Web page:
Manchester City: 'Battered' Liverpool fans song draws criticism
Manchester City have been criticised over a video that appears to show players and staff joining in a song that celebrates Liverpool fans being "battered in the street".
The video is thought to have been captured on an aircraft as the club's travelling party returned from a 4-1 Premier League win at Brighton.
That victory saw the Blues beat Liverpool to the title by one point.
It is unclear which players and staff - if any - are joining in the singing.
The song - which City described in a statement as a "regular chant during the 2018-19 season" - recalls Liverpool's defeat in last year's Champions League final in Kiev.
It cites fans being "battered in the streets" and "crying in the stands" and includes a line on Liverpool forward Mohamed Salah being injured - but with the original culprit, Real Madrid's Sergio Ramos, changed to City defender Vincent Kompany.
However, many of the party only join in at the "Allez, Allez, Allez" chorus.
"It's honestly embarrassing that some Man City fans think it's OK for their players to sing about fans being beat up," one Liverpool fan tweeted, while many more responded saying the video was "classless", "unprofessional" or "naive".
City also said in their statement that "any suggestion that the lyrics relate to Sean Cox or the Hillsborough tragedy is entirely without foundation".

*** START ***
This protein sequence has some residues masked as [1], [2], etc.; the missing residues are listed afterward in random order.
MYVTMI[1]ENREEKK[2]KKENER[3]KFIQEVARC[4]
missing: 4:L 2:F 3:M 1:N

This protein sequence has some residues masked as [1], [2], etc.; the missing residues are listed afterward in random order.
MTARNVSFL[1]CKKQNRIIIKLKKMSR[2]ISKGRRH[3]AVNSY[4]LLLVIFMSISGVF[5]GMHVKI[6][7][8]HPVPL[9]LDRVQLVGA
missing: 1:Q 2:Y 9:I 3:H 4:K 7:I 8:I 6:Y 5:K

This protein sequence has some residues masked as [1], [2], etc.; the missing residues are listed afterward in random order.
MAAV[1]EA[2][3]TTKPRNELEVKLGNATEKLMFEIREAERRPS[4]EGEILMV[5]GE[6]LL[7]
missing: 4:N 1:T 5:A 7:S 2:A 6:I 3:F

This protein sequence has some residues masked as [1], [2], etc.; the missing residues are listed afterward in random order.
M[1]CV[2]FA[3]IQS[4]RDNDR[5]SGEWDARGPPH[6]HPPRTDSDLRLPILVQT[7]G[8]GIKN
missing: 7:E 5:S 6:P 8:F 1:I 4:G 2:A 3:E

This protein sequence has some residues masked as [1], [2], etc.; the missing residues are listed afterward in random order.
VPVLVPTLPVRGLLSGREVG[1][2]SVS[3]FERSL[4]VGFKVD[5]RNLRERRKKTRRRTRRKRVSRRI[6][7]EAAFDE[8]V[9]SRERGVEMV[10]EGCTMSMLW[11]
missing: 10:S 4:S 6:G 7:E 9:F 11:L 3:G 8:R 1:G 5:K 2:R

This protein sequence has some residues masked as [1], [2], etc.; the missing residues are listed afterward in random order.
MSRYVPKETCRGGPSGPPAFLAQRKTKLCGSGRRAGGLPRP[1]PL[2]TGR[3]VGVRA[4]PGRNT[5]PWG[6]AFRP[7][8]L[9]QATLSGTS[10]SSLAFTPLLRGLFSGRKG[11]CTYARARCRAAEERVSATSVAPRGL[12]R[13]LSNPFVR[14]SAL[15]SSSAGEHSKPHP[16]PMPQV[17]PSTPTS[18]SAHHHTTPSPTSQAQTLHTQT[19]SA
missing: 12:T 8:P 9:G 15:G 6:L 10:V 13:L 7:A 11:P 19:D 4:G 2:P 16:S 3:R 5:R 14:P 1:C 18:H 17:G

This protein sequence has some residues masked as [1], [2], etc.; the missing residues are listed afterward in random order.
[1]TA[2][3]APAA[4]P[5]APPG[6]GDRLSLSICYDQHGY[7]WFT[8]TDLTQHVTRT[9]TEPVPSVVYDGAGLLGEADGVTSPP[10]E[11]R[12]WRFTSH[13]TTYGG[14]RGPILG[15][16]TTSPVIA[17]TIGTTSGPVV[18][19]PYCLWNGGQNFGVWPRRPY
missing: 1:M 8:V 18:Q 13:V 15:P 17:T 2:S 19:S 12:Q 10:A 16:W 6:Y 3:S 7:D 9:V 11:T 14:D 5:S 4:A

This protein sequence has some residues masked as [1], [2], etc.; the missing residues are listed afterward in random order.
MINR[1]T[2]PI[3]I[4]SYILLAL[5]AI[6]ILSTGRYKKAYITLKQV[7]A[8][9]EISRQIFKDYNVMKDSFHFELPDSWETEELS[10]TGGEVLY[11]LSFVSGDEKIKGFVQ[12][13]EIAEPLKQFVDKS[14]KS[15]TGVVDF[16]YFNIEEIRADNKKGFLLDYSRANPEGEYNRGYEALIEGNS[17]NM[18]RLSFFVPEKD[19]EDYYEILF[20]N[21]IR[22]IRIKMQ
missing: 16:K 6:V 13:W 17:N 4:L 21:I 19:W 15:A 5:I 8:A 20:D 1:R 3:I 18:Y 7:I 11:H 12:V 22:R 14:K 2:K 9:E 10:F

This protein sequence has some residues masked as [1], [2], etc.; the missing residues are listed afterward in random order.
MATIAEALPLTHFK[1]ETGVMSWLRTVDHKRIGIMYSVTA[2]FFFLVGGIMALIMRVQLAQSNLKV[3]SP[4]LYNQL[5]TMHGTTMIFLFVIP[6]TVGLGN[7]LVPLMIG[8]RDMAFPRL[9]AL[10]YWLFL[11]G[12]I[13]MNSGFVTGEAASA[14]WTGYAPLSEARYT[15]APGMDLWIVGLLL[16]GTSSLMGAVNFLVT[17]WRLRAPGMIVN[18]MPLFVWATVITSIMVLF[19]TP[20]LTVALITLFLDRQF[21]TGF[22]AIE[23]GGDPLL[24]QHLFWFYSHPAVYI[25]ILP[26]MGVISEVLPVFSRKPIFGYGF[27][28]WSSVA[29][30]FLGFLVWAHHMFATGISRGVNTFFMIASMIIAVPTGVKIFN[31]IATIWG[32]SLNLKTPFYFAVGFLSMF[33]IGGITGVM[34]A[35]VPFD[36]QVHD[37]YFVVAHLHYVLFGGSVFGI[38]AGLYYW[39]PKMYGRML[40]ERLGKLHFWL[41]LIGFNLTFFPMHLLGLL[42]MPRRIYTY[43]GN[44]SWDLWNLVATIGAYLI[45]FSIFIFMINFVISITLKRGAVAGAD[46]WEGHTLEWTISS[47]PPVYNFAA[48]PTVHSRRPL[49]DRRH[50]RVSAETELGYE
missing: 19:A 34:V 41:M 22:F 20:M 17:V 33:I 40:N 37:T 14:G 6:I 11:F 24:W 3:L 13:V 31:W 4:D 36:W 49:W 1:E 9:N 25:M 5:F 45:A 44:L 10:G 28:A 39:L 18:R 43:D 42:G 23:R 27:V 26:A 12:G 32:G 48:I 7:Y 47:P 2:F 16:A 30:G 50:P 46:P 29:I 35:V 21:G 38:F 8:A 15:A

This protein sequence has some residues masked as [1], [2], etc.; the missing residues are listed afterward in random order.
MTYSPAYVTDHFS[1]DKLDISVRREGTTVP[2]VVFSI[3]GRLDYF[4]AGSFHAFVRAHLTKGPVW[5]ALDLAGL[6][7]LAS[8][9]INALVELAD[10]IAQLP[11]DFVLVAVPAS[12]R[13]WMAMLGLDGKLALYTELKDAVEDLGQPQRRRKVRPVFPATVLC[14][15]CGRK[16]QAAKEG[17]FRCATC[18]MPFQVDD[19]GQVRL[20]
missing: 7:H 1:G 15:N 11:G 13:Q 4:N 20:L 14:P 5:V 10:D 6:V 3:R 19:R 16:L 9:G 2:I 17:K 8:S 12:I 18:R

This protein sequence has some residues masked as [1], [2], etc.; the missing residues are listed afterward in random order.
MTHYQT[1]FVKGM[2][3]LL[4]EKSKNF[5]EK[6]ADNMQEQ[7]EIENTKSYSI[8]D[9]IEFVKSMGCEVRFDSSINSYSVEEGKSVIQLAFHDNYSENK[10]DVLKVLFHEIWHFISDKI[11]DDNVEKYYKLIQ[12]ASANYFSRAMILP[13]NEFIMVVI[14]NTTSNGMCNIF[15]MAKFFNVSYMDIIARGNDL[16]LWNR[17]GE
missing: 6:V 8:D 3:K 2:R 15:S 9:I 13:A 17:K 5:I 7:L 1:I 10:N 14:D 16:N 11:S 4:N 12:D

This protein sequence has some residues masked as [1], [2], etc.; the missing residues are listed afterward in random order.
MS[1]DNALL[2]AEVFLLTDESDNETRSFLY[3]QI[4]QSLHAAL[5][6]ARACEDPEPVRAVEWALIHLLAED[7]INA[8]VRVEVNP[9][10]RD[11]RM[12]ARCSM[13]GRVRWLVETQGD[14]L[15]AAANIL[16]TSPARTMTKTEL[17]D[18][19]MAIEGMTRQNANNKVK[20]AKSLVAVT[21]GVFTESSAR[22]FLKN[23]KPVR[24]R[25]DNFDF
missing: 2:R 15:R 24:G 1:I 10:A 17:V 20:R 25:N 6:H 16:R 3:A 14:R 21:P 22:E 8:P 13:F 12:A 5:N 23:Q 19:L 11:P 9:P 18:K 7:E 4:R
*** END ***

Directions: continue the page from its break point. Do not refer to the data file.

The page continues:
Sean Cox was left with brain injuries after being attacked before Liverpool played Roma at Anfield in the Champions League in April 2018.
Three Italian fans were jailed for their part in the attack.
His brother Martin Cox, however, told talkSPORT he was "disgusted" by the video.
"Singing and chanting those words, it's like it gives the impression that it's OK for people to carry out attacks like that on people in the streets," he said.
"It's a matter very close to our hearts and whether they say it's about Sean or not, the first thing I think about is Sean being attacked."
And referencing a recent attack on Manchester City fan in Germany, he continued: "It wasn't long ago that a Manchester City fan was attacked in Germany, so why they think it's OK to sing songs about people being attacked on the streets when one of their own was attacked not long ago is very naive.
"I think they've tarnished themselves now by coming out with songs like that because at the end of the day they are professional footballers and they've only let themselves down and their club down."